Brussels : Competition regulators of the European Union (EU) have approved the acquisition of the energy businesses of French company Alstom by US-based General Electric (GE) after it pledged to adequately address antitrust concerns.
The approval is conditional upon central parts of Alstom’s heavy duty gas turbines business being divested to Ansaldo of Italy, EU’s regulators concluded on Tuesday after investigations, Xinhua reported.
The European Commission argued that the transaction would lead to higher prices and fewer options for customers in the heavy duty gas turbines market, where GE is the world’s largest manufacturer and Alstom is the number three or four player globally.
Heavy duty gas turbines are mainly used in gas-fired power plants.
Divestment of Alstom’s key technology to produce heavy duty gas turbines in Ansaldo will ensure that European business and consumers continue to benefit from this innovation and know how, said Margrethe Vestager, the EU’s competition commissioner.
Under the commitment, GE will sell Alstom’s technology for two models of large gas turbines, “a large number” of Alstom’s turbine research engineers, two test facilities in Switzerland and Alstom’s Florida-based servicing business.
Meanwhile, GE will also divest the long-term servicing contracts for 34 turbines that have already been installed by Alstom, allowing the purchaser to replicate Alstom’s previous role in the market, thereby maintaining effective competition.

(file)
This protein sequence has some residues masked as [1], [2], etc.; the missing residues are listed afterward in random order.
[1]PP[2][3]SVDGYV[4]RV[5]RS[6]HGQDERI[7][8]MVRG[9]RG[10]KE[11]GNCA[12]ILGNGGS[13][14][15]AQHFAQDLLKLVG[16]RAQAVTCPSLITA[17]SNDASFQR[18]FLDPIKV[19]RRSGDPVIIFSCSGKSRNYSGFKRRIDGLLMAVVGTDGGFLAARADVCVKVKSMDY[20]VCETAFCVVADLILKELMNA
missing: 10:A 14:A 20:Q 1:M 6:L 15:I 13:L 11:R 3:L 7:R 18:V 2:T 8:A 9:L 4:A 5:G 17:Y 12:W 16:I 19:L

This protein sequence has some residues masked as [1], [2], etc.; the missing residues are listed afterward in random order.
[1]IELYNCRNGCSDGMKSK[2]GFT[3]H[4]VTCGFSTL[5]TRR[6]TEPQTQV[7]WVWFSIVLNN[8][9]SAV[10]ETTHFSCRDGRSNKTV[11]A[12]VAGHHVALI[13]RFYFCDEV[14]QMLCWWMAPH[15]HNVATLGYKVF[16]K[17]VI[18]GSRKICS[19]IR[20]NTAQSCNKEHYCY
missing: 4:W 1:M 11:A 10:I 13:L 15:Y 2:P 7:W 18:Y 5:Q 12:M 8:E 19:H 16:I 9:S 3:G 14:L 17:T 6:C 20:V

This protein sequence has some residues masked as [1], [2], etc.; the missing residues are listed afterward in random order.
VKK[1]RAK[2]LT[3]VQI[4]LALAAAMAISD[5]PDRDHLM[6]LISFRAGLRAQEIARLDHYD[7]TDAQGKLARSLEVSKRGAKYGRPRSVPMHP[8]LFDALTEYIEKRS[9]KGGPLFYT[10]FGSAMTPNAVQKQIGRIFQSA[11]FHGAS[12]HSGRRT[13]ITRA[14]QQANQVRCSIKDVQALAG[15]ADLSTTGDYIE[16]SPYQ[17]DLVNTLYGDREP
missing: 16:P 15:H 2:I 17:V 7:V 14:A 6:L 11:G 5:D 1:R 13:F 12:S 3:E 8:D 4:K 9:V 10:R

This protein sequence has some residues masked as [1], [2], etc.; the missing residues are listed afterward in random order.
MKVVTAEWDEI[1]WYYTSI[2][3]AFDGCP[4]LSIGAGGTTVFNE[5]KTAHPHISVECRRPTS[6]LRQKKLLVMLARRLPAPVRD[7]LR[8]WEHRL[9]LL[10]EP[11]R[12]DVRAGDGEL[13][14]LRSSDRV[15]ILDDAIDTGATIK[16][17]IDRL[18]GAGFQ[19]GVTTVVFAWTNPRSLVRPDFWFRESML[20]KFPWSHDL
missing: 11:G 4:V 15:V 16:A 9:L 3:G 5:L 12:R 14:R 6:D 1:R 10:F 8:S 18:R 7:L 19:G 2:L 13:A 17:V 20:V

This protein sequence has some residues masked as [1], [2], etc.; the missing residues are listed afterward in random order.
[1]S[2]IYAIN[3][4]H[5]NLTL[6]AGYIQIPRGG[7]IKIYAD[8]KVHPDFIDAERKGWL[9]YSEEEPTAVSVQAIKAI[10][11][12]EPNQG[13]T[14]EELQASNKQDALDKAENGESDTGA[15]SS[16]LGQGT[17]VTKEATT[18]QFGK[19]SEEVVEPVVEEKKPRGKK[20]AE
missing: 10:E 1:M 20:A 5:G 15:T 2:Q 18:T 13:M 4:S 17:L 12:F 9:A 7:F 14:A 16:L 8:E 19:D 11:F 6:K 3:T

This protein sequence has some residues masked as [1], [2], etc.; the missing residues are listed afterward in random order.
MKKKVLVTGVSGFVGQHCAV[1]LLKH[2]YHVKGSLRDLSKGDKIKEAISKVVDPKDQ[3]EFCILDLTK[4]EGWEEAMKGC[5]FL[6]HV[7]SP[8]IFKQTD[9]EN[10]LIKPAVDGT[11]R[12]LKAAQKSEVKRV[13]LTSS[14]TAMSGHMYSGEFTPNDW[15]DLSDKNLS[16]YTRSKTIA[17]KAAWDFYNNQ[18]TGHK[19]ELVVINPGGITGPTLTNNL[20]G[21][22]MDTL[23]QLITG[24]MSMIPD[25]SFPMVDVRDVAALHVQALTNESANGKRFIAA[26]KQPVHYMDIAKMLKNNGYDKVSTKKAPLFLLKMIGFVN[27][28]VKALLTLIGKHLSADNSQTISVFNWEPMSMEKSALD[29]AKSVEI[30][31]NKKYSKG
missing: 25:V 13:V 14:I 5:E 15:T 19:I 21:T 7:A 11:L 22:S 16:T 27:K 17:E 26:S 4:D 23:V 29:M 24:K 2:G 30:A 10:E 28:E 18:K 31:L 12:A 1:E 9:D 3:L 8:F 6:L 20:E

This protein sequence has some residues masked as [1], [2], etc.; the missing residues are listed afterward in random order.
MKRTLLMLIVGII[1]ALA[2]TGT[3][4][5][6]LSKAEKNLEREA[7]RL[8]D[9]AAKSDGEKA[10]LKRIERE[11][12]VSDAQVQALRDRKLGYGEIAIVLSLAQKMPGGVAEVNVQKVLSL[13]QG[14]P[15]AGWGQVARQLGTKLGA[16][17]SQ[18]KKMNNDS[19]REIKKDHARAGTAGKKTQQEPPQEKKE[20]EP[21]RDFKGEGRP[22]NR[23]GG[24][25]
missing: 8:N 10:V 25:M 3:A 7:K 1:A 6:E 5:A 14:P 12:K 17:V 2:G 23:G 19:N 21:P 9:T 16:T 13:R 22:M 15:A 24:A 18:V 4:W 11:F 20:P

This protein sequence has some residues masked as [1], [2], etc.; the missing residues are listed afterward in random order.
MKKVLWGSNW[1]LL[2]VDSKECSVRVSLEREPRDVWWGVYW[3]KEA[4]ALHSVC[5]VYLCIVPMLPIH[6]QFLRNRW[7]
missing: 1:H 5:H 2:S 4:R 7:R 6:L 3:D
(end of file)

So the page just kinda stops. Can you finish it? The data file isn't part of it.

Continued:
GE will be allowed to complete the acquisition once the EU has formally assessed and approved the finalised divestiture to Ansaldo, the EU regulator said.
The other part of the transaction, namely, the thermal power generation businesses (other than gas), grid and renewables, did not trigger any competition concerns from the European Commission as the activities of the two companies are complementary and do not overlap.
EU’s green light ended months of uncertainty and tension over the proposed acquisition. On the same day, the GE-Alstom deal also won conditional US antitrust approval.
“I am glad that we can approve this transaction, which shows that Europe is open for business and that Europe-based technology can thrive and attract foreign investment,” Vestager said.
The deal, the largest one in GE’s history, was originally announced in April 2014, when GE agreed to pay Alstom 12.35 billion euros.
The GE-Alstom deal had already been approved by the boards of both companies and by the French government.